We made it to the coast by around 5pm and while we stopped in a petrol station I noticed a British couple who I assumed were on their way home. I couldn't believe my luck when they agreed to take me over the channel. They weren't leaving till 8 and they were going from Dunkirk but that would give us time to get something to eat. We arrived at the ferry port an hour early to descover that the road to the boarding area was closed due to an accident. Our 8pm ferry from Dunkirk turned into 11pm from Calais. And my hope of a warm bed that night was squashed. I ended up at the new cobham services on the south of the M25 at 1am and settled in for another long night of half sleep. 

It was an early start and still dark when I found my next lift but It would be light by the time we arrived at reading services. I was so close I could almost taste home! I arrived in Chippenham at 8am, to stubborn to catch a bus or call a friend I carried my stuff around the bypass to the next round about and almost broke my back in the process. Finally I found my last ride home with a Lithuanian guy, of all people. He dropped me right outside my house. I found the key hidden under the mole as my brother had said and opened the door...

After 5 months, 14 countries, thousands of miles, countless shows, hundreds of kids, mountains, beaches, rivers, islands, amazing cities and I wont ever forget the bear... I am finally home!

Wednesday, 25 September 2013

Another Ending...

There have been so many streams of thought going through my mind the last few weeks; I have found it difficult to focus on anything enough to write. I have cleared paragraphs on my phone (on which I have been writing all summer) a dozen times already and written and deleted several titles to this post. I had thought to call it The end of your life book club in reference to the book (written by Will Schwalbe) I have been reading recently, which may be to blame for many of my wandering thoughts. I thought I was reading a book about the relationship between a mother and son as they come to terms with her terminal illness. But as Schwalbe writes about the life of his mother I have found myself inspired and stumped all at the same time by the things she has done. I also nearly entitled this post Poverty Tourist for reasons I will try to explain later. In the end I settled with Another Ending because this is exactly what it is.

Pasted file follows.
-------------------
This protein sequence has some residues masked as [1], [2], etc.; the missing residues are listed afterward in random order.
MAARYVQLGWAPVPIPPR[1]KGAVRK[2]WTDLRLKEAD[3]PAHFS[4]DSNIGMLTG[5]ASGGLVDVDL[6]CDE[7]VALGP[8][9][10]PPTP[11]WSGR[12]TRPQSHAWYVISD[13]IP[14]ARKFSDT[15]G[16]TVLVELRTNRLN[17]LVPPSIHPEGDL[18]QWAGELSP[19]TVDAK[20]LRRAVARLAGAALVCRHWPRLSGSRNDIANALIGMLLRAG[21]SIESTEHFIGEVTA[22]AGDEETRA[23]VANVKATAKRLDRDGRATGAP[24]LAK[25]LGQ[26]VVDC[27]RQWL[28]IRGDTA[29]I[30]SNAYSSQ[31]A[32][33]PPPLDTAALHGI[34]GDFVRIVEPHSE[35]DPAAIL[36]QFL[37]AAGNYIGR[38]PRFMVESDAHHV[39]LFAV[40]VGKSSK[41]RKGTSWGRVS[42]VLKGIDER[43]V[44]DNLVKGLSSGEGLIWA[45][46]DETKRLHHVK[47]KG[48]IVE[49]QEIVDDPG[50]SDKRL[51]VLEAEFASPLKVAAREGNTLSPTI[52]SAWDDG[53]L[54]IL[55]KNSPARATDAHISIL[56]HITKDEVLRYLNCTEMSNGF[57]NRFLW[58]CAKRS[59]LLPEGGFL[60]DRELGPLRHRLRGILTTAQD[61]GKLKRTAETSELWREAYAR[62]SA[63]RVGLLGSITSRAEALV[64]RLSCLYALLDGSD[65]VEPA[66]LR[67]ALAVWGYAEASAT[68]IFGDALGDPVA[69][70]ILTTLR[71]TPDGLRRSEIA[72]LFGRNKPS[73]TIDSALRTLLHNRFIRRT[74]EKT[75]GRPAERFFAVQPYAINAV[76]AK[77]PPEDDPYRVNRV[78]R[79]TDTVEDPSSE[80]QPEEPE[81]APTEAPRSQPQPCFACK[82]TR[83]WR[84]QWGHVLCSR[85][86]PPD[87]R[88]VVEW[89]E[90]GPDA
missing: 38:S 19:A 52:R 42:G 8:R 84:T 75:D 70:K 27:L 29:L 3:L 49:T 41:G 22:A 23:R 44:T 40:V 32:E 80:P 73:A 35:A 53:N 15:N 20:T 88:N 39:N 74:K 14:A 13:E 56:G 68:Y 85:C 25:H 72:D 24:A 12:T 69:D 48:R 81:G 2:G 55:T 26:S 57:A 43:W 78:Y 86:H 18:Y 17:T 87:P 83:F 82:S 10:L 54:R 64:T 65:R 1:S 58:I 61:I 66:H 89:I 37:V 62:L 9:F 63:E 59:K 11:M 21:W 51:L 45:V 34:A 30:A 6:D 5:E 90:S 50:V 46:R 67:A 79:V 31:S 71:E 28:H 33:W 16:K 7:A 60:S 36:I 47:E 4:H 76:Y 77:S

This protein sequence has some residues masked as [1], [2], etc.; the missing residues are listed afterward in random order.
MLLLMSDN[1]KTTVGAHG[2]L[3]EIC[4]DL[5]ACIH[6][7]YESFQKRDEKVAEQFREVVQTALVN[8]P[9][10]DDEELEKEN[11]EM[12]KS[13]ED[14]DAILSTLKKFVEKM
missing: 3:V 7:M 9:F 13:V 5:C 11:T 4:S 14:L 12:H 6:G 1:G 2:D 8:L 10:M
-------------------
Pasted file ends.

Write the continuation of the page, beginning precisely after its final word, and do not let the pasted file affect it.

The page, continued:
The strangest, happiest and saddest thing about going on adventures is that there comes a point when the journey must come to an end, and for me this is the point where I turn around and head for home.

Endings have a way of bringing things into focus. In all of us I think there is a natural desire for conclusions, for closure. To know we can close the book, safe if the knowledge that everything is as it should be. Of course there may be a sequel - more adventures, more challenges, questions and trials - but for now, we rest, our questions answered and fears relieved. Of course not all endings wrap up as neatly as that, in fact many writers leave us hanging in suspense driving us mad with unanswered questions until the next book comes out. For me the end of this chapter is more attune to the latter.

It was four months ago when I began this journey. My tricycle full to over flowing and my mind and my heart a sea of questions unanswered and dreams unrealised. I had told myself and many others: "This will be my last big journey, I think." I'm not sure why I said that. I think even before I began I was weary of the transient lifestyle I'd been living. I want a home, a place that's mine, to put my belongings in cupboards and wardrobes rather than forever carrying them in a suitcase or leaving them behind in boxes.

Those first few weeks were hard work - I remember - and there were many times I nearly turned around. I'm glad now that I didn't though I would often stop and stare into the distance, then turn around and stare behind me and wonder which way to go. Reluctantly I would face forwards once again and pedal on.